Workshop examines new methods for evaluating public programmes
The evaluation of public programmes, like welfare-to-work, is an area of applied research that has been greatly improved in recent times by the development of new research methods.
The University of Westminster actively engages in applied programme evaluation through two research centres, the Policy Studies Institute (PSI) and the Centre for Employment Research (CER). These methodological improvements have helped us understand better how programmes like assisted job search can change the participants' labour market outcomes, what can be expected from policies that aim to improve individual occupational mobility and whether programmes provide good value for money. In turn, this improved research provides a better evidential base for policymaking.
The key driver of this innovation has been the development of new econometric methods. This workshop aims to increase our understanding of recent methodological developments and improve the analysis of policy effects.
Westminster Applied Evaluation Workshop
The increasing use of random assignment as a research design and econometric innovations when using observational data have improved applied research on public programmes. However, many methodological improvements, which have considerable promise, have yet to be applied to such research.
This workshop, which runs over the course of nine sessions during the current academic year and features researchers from Britain, Europe and the USA, aims to explore the potential of applying such recent innovations to policy practice.
The format of the sessions will aim to encourage more discussion between academics and practitioners. We hope that the workshop can help policy makers and academics to strengthen this important area of applied evaluation research.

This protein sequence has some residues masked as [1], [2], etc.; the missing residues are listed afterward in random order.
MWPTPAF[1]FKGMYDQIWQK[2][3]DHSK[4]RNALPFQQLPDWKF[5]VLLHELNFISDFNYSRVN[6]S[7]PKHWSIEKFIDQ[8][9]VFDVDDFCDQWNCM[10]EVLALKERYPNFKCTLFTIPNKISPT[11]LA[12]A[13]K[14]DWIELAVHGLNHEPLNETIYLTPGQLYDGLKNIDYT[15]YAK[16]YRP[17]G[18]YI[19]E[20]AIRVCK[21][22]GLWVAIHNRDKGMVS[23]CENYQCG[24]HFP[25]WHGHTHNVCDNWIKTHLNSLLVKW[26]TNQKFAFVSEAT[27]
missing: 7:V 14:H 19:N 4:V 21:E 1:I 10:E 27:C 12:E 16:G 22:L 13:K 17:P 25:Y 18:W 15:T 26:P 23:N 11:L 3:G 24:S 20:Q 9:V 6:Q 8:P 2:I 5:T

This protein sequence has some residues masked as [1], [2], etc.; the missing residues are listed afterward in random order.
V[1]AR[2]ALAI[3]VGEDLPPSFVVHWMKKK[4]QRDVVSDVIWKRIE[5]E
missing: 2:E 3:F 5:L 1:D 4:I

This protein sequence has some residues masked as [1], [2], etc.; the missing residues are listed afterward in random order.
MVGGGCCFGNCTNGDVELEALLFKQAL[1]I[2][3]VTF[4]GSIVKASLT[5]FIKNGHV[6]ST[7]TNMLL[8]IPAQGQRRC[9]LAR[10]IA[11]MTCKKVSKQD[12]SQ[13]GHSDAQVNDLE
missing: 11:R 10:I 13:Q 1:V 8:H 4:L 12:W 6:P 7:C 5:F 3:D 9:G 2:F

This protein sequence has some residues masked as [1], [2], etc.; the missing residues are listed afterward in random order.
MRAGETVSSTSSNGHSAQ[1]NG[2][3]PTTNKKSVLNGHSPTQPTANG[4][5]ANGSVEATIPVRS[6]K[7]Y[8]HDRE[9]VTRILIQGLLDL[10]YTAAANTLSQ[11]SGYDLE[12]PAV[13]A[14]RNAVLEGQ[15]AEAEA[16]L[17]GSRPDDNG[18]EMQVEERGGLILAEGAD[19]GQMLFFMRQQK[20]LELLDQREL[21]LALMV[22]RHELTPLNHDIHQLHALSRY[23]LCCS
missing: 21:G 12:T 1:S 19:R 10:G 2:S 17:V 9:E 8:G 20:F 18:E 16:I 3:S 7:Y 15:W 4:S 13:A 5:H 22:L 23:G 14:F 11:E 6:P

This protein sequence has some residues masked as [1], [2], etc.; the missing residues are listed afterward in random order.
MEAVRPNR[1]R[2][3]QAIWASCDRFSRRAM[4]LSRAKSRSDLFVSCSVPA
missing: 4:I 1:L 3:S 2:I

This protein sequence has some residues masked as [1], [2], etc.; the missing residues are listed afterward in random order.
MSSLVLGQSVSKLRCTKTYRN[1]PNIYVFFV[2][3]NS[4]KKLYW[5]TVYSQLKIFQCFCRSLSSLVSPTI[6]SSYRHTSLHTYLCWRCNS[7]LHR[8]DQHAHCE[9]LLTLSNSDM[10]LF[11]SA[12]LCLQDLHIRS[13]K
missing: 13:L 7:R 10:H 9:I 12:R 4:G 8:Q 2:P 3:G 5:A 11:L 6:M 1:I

Following a review of applied evaluation in the first session, using welfare-to-work policies as an important example, there will be eight seminars in three subject areas: non-experimental evaluation, random assignment and topics in evaluation methods.
The seminars will be chaired by senior researchers from PSI and CER and there will be a comment by an applied researcher to facilitate the discussion.
The following sessions have been confirmed:
- Reviewing evaluation evidence
Thursday, 12 November 2009 4pm – 6pm
Dr Anne Green, Institute for Employment Research, University of Warwick
'A review of evidence and meta-analysis for the DWP'
(Please note this session will take place at 4-12 Little Titchfield Street, LTS 2.01 Court Room)
- Non-experimental methods
Thursday 17 December 2009, 4pm. – 6pm
Dr Erich Battistin, University of Padova
' Another look at the Regression Discontinuity Design'
Thursday 14 January 2010, 4pm – 6pm
Dr Monica Costa-Dias, University of Porto
' Alternative approaches to evaluation in empirical microeconomics'
Thursday 11 February 2010, 4pm – 6pm
Pedro Carneiro, Ph.D., University College London
'Marginal Policy Changes and the Average Effect of Treatment for Individuals at the Margin'
- Random assignment
Thursday 11 March 2010, 4pm. – 6pm
Dr Carole Torgerson, University of York
'Randomised controlled trials in educational research'
Thursday 15 April 2010, 4pm – 6pm
Prof Howard Bloom, Ph.D., MDRC New York
- Topics in applied evaluation
Thursday 6 May 2010, 4pm – 6pm
Dr Ralf Wilke, University of Nottingham
' Bounds analysis of competing risks: a nonparametric evaluation of the effect of unemployment benefits on migration in Germany'
Thursday 27 May 2010, 4pm – 6pm
Dr Barbara Sianesi, Institute for Fiscal Studies
'Differential effects of active labour market programs for the unemployed'
Wednesday 16 June 2010, 4pm – 6pm
Prof Dr Michael Lechner, University of St. Gallen
'Multiple programme participation'
From February 2010, the seminars will be hosted by HMRC in central London. If you would like to book a place, please use our booking form.
For further information, visit the workshop website.